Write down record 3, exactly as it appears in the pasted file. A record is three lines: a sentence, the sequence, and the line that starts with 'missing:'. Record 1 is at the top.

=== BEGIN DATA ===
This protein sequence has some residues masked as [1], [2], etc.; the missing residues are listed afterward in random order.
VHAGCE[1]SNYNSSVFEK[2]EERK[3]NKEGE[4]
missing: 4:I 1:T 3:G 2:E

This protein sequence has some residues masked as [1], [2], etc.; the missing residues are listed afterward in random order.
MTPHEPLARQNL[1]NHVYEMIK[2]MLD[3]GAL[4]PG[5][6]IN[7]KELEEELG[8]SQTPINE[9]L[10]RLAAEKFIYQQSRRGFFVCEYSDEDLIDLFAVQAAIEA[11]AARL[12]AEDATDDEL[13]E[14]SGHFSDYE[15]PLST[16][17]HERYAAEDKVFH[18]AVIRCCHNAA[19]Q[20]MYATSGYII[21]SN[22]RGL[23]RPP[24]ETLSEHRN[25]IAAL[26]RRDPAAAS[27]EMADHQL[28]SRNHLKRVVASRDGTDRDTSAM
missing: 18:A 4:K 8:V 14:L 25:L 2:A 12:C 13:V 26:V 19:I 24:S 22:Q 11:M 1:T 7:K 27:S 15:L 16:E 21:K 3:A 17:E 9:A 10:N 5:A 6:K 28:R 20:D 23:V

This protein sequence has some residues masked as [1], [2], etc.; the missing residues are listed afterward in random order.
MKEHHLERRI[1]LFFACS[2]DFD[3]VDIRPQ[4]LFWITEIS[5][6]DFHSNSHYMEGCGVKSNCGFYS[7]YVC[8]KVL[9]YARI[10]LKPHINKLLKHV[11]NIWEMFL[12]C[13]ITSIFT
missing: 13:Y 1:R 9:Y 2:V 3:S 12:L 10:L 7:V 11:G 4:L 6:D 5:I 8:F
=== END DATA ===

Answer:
This protein sequence has some residues masked as [1], [2], etc.; the missing residues are listed afterward in random order.
MKEHHLERRI[1]LFFACS[2]DFD[3]VDIRPQ[4]LFWITEIS[5][6]DFHSNSHYMEGCGVKSNCGFYS[7]YVC[8]KVL[9]YARI[10]LKPHINKLLKHV[11]NIWEMFL[12]C[13]ITSIFT
missing: 13:Y 1:R 9:Y 2:V 3:S 12:L 10:L 7:V 11:G 4:L 6:D 5:I 8:F